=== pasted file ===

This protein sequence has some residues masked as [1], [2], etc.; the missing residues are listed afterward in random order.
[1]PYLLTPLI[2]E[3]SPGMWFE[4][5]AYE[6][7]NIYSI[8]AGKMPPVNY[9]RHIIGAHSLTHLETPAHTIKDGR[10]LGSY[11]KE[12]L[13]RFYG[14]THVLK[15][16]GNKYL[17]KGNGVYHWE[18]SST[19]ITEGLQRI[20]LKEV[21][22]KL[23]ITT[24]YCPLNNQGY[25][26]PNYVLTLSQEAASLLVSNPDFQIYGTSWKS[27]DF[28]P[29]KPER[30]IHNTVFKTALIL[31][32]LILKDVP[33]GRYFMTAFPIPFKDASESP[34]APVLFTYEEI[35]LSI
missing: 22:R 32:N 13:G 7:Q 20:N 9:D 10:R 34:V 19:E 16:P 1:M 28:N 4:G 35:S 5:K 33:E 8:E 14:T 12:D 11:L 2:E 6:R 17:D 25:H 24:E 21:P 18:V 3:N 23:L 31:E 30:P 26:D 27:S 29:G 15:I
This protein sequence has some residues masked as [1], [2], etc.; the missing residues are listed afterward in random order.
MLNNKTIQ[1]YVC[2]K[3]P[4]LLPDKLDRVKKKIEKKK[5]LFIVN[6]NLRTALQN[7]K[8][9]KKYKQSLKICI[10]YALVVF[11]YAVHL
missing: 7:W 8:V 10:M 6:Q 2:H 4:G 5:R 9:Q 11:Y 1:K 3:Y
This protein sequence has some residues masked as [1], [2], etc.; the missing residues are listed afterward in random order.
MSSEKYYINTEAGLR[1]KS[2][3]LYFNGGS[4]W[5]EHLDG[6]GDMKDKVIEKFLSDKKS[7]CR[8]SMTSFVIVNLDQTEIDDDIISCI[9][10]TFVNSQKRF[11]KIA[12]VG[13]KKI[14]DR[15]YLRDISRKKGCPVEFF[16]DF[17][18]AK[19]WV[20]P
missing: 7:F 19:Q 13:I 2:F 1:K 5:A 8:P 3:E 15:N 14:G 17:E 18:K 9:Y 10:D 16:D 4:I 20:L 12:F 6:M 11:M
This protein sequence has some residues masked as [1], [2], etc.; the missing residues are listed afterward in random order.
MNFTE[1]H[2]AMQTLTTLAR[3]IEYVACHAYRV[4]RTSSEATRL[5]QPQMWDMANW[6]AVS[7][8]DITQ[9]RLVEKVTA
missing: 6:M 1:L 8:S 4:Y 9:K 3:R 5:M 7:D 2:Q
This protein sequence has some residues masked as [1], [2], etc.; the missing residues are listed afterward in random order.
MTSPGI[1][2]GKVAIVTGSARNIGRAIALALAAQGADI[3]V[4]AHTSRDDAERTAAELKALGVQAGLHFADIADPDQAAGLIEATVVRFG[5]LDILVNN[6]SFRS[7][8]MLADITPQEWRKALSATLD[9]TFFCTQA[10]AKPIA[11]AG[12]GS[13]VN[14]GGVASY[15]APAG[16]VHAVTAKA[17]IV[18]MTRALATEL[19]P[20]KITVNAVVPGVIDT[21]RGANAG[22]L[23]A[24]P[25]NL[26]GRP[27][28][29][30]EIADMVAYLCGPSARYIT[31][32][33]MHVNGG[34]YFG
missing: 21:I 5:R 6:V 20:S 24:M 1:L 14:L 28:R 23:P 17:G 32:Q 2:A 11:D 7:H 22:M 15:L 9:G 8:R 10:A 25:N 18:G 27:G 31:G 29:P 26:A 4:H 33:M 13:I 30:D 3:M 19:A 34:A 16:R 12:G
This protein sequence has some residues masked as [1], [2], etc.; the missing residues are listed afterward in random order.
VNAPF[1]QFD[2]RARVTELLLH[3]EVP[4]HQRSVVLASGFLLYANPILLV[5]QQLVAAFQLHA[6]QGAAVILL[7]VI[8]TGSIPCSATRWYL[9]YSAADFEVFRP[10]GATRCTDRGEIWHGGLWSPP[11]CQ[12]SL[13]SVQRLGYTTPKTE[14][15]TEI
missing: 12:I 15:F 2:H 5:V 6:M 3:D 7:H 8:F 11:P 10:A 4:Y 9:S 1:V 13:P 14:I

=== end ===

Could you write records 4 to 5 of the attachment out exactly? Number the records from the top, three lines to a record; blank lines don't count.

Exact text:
This protein sequence has some residues masked as [1], [2], etc.; the missing residues are listed afterward in random order.
MNFTE[1]H[2]AMQTLTTLAR[3]IEYVACHAYRV[4]RTSSEATRL[5]QPQMWDMANW[6]AVS[7][8]DITQ[9]RLVEKVTA
missing: 6:M 1:L 8:S 4:Y 9:K 3:R 5:M 7:D 2:Q
This protein sequence has some residues masked as [1], [2], etc.; the missing residues are listed afterward in random order.
MTSPGI[1][2]GKVAIVTGSARNIGRAIALALAAQGADI[3]V[4]AHTSRDDAERTAAELKALGVQAGLHFADIADPDQAAGLIEATVVRFG[5]LDILVNN[6]SFRS[7][8]MLADITPQEWRKALSATLD[9]TFFCTQA[10]AKPIA[11]AG[12]GS[13]VN[14]GGVASY[15]APAG[16]VHAVTAKA[17]IV[18]MTRALATEL[19]P[20]KITVNAVVPGVIDT[21]RGANAG[22]L[23]A[24]P[25]NL[26]GRP[27][28][29][30]EIADMVAYLCGPSARYIT[31][32][33]MHVNGG[34]YFG
missing: 21:I 5:R 6:V 20:S 24:M 1:L 14:L 28:R 23:P 17:G 32:Q 2:A 11:D 7:H 22:M 15:L 9:G 8:R 10:A 25:N 18:G 27:G 31:G 29:P 26:A 4:H 33:M 13:I 30:D 3:M 19:A 34:A 16:R 12:G